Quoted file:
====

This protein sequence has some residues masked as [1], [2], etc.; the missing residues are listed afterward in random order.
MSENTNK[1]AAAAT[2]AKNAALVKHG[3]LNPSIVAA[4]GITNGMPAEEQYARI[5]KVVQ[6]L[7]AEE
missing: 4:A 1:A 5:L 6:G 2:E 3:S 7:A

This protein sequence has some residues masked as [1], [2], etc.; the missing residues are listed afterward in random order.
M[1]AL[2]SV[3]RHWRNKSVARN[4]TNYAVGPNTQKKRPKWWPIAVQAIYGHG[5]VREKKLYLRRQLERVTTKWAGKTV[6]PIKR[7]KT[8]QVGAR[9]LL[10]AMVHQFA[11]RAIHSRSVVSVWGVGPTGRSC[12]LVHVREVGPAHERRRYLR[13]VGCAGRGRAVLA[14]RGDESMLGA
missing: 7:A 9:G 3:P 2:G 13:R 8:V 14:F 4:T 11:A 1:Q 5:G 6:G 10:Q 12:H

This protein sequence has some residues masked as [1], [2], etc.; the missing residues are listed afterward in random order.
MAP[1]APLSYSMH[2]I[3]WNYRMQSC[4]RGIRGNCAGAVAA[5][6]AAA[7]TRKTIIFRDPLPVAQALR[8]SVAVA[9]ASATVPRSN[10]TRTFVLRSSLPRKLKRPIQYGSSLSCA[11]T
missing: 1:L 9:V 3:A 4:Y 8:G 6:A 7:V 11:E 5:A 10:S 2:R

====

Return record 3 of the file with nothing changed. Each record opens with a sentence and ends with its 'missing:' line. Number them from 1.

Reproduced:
This protein sequence has some residues masked as [1], [2], etc.; the missing residues are listed afterward in random order.
MAP[1]APLSYSMH[2]I[3]WNYRMQSC[4]RGIRGNCAGAVAA[5][6]AAA[7]TRKTIIFRDPLPVAQALR[8]SVAVA[9]ASATVPRSN[10]TRTFVLRSSLPRKLKRPIQYGSSLSCA[11]T
missing: 1:L 9:V 3:A 4:Y 8:G 6:A 7:V 11:E 5:A 10:S 2:R